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posted in Perennials |


Fuchsias are easy to grow, colourful and one of the most versatile flowers you can get. Low creepers for a rocker garden, bush varieties, hanging varieties for the hanging baskets and ones that can be trained to virtually any shape you can think of.

The name fuschia is given in honour of the German botanist Leonard Fuchs. The majority of fuchias are found in the lower wooded foothills of Central and South America.

Fuchias are fast to grow! Young plants will grow into full flowering plants with an abundance of flower by early summer. Established plants will grow new flowering stems from new growth made from the roots of existing plants.

The versatility of the Fuchsia is because of the variety of:

  • Flower shape - tubular, single, semi-doubles and full doubles. Triphylla have especially long tubes.
  • habit - creeping, trailing, bush, standard, hedge, or trained into virtually any shape.
  • flower colour - there are over 8,000 different fuchsias in cultivation so there is a massive variety of colour from whites, pinks, bright reds, purples, salmons, oranges, crimson and even yellow(although not an all-yellow variety).
  • foliage colours - although grown primarily for the flower, fuchsias also come with a large variety of foliage shapes and colours. Variegated leaves, golden yellows,red/greens, cream/green, pink, autumnal colours, golden/coppery red, silvery green, green and cream with cerise shades and red-bronze.

Choosing and Buying

Buy as plants in early spring from the garden centre or from specialist fuchsia nurseries if you are looking for some of the more exotic or less well known varieties. As usual make sure the plants are strong, healthy and have no signs of pest or disease. Overwatering and bad growing conditions can lead to mould so check the stem and lower branches.

Make sure you buy the correct type for where you are going to put the plant. It’s no good getting a bush variety if you’re putting it in a hanging basket. If you want to grow a standard fuchsia then make sure the young plant has a strong straight stem. If however you’re not going for a standard then you want a well-branched plant with lots of branches growing closely together.

If you intend to keep a fuchsia outdoors then make sure it is labelled as frost hardy, otherwise you will need to take cuttings in the autumn just in case the plant dies over winter.

Planting Out

Generally fuchsias like well drained soil in bright light or dappled shade. As with most plants only plant out when danger of frost has passed. you may need to harden off plants first.

The ground should be weed free and put plenty of well rotted manure or compost in the bottom as you plant. If your soil is heavy then add grit or more compost to open up the soil structure. Light soil will need more extra organic matter added to hold moisture.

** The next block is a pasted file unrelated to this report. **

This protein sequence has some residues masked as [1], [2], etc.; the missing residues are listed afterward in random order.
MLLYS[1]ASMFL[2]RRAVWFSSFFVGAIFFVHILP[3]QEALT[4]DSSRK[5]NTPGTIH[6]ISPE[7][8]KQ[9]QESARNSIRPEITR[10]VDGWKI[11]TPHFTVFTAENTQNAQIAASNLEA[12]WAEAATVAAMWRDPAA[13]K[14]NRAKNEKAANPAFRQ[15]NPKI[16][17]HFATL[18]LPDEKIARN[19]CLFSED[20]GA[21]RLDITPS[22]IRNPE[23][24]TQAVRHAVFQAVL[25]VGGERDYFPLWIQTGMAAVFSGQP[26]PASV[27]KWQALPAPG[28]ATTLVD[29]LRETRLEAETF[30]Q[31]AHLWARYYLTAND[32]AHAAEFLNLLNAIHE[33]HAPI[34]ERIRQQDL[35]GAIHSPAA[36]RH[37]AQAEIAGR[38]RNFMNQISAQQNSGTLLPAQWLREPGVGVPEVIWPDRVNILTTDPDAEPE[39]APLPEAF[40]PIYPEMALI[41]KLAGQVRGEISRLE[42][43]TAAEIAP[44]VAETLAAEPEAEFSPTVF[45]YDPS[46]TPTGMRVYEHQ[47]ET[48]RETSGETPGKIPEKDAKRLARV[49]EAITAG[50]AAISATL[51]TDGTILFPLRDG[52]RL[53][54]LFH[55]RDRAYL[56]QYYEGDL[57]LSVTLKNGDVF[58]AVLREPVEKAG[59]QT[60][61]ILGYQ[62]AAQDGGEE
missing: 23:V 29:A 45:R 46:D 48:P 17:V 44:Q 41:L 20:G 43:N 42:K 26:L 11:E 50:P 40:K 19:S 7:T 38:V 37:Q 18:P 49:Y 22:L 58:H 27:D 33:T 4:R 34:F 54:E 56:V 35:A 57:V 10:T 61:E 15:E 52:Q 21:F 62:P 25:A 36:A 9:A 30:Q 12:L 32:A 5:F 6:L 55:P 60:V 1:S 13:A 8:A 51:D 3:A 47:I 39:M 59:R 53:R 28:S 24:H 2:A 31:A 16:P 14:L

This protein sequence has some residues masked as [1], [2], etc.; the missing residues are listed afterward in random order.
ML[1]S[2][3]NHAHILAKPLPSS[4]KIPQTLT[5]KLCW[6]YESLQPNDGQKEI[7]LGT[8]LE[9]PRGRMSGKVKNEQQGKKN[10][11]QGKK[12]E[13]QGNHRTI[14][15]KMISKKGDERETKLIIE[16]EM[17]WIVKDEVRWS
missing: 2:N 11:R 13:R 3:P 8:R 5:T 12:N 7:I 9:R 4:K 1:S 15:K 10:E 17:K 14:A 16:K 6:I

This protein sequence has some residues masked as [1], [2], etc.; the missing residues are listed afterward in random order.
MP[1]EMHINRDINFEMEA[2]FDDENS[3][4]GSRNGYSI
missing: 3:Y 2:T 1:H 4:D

To plant frost hardy fuchsias you will to plant them deeply to help protect the roots from frost. After planting the plant a little deeper than usual planting(with the lowest branch just about ground level), scrape back a little soil from the stem to create a little dip. This will be useful for watering and over the summer it will slowly fill up with soil and the plant will be at the correct depth for winter.


Any pot or container that has drainage holes will suffice for plants. Lifting the pot of the ground will also help drainage. A mulch will help to retain moisture and suppress weeds.

NB - do not use black pots in the height of summer as they will heat up too much and could easily kill your plants.

Mix potting compost with grit and add to your container that has had old crocks placed over the drainage holes, which prevent the compost from clogging up the holes. A standard fuchsia in the middle of a planter will look beautiful if trailing fuchsias are planted around it’s base. Plant the standard fuchsia in the middle and then put empty plant pots around the edge. Fill the container, but not the pots, with compost until there are no gaps and firm down. Remove the pots and then plant your trailing fuchsias in the space left by the pots. Water everything well.

As with all container grown plants, regular feeding is required. Before the plants flower, during spring and early summer feed a high nitrogen feed to help with leaf growth. Once the first buds are showing, you should be feeding a high potash feed for flower production.

Hanging Baskets

First of all hanging baskets can be very heavy as the plant grows and due to the weight of the water after watering, so make sure that any brackets are strong enough. Trailing fuchsias are especially suited to hanging baskets giving a massive amount of flower. 5 plants will fit into a 35cm(14 inch) round basket. You should plant an upright variety in the centre of the basket and the rest around the edge. If you want to ensure even flowering(flowers at the same time) then check the flowering times of the varieties or just go for one variety in the basket.

A rounded basket can be rested on an empty plant pot to keep it level and still. Line your basket with a liner of your choice; coir fibre, recycled paper, wool or some other eco-friendly product. Sphagnum moss isn’t eco-friendly!! Place a few cross cuts around the sides of the liner, you will plant through these slits so that they will grow to cover the basket.

Mix your compost with gravel and add water retaining granules if you wish and fill the bottom of the basket. Gently push your plants through the slits you cut earlier, pushing the plant from the inside of the basket to the outside. Be careful with the young leaves when pushing through. You can wrap the plant in newspaper or plastic before pushing to protect it. Tease out any roots and then fill the basket with more compost. Plant your next plants on the top edge of the basket, so that they are not directly above the plant in the lower tier you just planted. This will help to fill any gaps and help light to reach the lower tier of plants. Add more compost and add your central plant(s). Make sure that the finished level of compost is about 2cm(¾inch) below the edge of the basket. This will help to hold in water when watering.


Fuchsias like to be kept fertile and moist(not waterlogged). They are generally not frost hardy so will require some form of frost protection during periods of frost. Weekly feeding with full strength feed or feed at every watering with ¼ strength feed.

To promote flowering you should deadhead regularly. As soon as a plant starts to produce seed from a dead flower the whole plant could stop producing flowers and your display will stop prematurely.